While cybercrime is on the rise, it is no longer subtle and behind the scenes. It has become a business with organized crime taking it under its wing and using it in ways not unlike the organized crime of days gone by. It’s also being embraced by nation-states in the form of spying, placing malware on networks to create backdoor access, and releasing information that those it’s stolen from would rather keep private.
At the center of today’s cybercrime is malware. While there seems to be a decline in the well-known banking Trojans such as Zeus and Citadel, it has only become new and improved with Dridex and Dyre, GameoverZeus, and Confiker. These are all designed to take your money more stealthily. In addition, there is a rise Remote Access Trojans (RAT) which use user-requested programs (games, apps, attachments in email) to create backdoor administrator access to systems.
E-commerce is creating a new way to commit payment fraud for cybercriminals. Fraudulent payment card crimes using a copy of a card have decreased over the years, particularly with the transition to the EMV chip cards. However, the continued data breaches into merchant systems has allowed card-not-present (CNP) crime to increase as criminals use the data gained in those to continue committing payment fraud.
Phishing, spearphishing, and vishing remain at the top of the list of ways cybercriminals get malware disseminated. People are still the number one vulnerability for thwarting security measures. This is an attack that uses very specific information about the target to gain access to confidential information. Business email compromise (BEC) or email account compromise (EAC) are on the rise and the FBI continues to issue warnings to all industries on the current targets.
Individuals do have some recourse:
-Be diligent at monitoring payment card charges. If anything looks unfamiliar or suspicious, report it to the card-issuing organization without delay.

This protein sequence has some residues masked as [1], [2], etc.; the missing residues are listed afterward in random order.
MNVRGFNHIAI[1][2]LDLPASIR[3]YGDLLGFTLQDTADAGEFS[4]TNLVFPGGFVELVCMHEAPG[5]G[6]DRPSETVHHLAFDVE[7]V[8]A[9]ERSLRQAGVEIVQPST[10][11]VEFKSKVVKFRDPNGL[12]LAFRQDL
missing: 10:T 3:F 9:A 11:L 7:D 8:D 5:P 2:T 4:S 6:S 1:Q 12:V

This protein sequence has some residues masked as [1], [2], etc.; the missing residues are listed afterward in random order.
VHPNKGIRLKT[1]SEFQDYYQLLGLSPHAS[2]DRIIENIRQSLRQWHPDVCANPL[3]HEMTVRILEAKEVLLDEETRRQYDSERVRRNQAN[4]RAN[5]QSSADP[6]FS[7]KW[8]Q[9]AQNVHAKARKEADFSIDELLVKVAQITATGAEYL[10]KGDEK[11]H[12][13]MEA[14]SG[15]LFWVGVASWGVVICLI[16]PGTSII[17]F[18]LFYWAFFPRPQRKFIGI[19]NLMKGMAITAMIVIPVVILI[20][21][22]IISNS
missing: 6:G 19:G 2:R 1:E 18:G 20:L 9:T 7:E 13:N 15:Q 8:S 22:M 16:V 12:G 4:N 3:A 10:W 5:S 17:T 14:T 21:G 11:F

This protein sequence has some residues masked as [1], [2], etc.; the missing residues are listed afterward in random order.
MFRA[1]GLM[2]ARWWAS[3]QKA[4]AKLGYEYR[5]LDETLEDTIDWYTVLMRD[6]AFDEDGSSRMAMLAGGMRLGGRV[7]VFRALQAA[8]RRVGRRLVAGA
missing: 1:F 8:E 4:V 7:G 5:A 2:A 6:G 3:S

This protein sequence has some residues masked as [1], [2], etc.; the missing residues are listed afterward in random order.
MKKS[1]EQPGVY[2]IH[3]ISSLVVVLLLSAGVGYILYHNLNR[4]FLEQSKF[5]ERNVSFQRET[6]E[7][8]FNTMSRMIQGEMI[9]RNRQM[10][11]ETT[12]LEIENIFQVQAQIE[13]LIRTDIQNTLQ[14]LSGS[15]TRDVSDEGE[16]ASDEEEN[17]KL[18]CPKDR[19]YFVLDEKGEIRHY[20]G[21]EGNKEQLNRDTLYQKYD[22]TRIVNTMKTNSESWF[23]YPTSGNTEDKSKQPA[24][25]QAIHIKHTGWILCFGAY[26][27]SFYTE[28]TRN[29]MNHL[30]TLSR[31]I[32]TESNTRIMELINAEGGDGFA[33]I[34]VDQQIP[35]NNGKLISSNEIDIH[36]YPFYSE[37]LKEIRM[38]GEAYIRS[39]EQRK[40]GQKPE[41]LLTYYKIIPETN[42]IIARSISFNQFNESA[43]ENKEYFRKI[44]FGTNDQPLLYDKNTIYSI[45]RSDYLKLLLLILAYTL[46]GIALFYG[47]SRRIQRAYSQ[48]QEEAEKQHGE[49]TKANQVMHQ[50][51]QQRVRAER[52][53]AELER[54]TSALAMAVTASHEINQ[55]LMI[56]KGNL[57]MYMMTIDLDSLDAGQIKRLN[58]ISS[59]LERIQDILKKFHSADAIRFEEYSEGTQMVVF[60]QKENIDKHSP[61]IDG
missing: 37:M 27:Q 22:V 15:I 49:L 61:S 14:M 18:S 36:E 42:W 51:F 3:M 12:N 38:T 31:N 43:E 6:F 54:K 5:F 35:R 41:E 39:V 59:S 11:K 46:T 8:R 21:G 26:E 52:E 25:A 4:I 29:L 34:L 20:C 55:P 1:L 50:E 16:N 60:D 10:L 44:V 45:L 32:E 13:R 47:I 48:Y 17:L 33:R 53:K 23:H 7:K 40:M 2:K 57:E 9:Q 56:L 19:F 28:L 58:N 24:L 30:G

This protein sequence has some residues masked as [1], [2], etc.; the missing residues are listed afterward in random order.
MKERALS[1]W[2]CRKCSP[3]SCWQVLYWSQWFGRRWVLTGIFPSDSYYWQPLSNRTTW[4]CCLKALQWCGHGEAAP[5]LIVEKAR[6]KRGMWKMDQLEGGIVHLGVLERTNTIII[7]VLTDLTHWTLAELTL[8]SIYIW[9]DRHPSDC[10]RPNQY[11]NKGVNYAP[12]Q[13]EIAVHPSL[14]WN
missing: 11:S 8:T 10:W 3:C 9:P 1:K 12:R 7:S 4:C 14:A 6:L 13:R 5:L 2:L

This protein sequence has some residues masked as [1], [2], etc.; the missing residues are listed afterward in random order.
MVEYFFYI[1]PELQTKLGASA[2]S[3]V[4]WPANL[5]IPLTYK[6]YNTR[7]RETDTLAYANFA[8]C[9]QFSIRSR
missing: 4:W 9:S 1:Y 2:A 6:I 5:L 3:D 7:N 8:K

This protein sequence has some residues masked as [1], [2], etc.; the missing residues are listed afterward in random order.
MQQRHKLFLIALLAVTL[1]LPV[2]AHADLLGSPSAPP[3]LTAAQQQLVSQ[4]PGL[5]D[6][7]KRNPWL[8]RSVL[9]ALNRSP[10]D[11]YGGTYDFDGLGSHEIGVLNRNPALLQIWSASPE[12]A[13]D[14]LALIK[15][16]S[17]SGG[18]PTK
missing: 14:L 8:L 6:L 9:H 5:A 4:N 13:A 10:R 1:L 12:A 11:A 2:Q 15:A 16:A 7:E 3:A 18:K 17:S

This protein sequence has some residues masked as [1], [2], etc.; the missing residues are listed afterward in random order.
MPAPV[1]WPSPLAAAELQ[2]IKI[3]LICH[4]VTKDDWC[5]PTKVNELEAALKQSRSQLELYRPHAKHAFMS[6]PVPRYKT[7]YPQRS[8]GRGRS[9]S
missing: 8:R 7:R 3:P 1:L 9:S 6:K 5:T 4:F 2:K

-Monitor credit reports annually and report anything that doesn’t belong on them to the credit bureaus.
-Use unique login credentials for each online account and change passwords at least quarterly.
-Create secure and complex passwords and phrases and vary where you put those special characters.
-Don’t open attachments or click links in email messages unless you are expecting them and are 100% certain they are safe.
-Keep computers and all internet-connected devices including smart TVs and game systems updated with the latest patches and software versions. Remember to immediately check for updates when installing new hardware on your network. Often, these devices sit on store shelves for a long time and most likely at least one update is available once you get it set up.
-Install and update anti-virus and anti-malware software on all devices used on the internet and turn on automatic updates to be sure you don’t miss one.
Fortunately, law enforcement activities have had some success over the years. The FBI along with several multinational organizations have managed to take down some of the biggest malware threats, such as GameOver Zeus and CryptoLocker, if only temporarily. Don’t expect that to stop the cybercriminals though. It’s merely a delay.
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